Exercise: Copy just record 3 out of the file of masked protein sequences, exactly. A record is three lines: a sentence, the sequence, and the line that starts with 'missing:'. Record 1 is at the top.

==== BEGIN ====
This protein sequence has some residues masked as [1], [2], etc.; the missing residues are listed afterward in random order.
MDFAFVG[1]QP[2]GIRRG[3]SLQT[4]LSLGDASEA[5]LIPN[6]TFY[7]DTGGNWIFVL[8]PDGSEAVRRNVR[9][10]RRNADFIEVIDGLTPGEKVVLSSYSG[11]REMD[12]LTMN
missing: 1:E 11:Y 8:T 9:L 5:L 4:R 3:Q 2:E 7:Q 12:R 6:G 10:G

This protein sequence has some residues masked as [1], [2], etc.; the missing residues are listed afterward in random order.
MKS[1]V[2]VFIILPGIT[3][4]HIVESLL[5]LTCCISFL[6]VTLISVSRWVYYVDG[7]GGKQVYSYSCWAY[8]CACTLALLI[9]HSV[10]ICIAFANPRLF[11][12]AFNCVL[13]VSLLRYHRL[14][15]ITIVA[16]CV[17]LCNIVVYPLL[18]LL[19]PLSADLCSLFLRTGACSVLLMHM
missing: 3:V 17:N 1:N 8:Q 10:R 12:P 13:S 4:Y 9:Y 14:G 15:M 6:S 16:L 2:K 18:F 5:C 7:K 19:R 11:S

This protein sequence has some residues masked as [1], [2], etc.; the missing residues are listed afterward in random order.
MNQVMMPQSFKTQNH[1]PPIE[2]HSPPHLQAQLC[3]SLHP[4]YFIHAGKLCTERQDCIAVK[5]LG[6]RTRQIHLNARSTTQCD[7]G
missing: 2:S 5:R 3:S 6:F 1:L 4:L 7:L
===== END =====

This protein sequence has some residues masked as [1], [2], etc.; the missing residues are listed afterward in random order.
MNQVMMPQSFKTQNH[1]PPIE[2]HSPPHLQAQLC[3]SLHP[4]YFIHAGKLCTERQDCIAVK[5]LG[6]RTRQIHLNARSTTQCD[7]G
missing: 2:S 5:R 3:S 6:F 1:L 4:L 7:L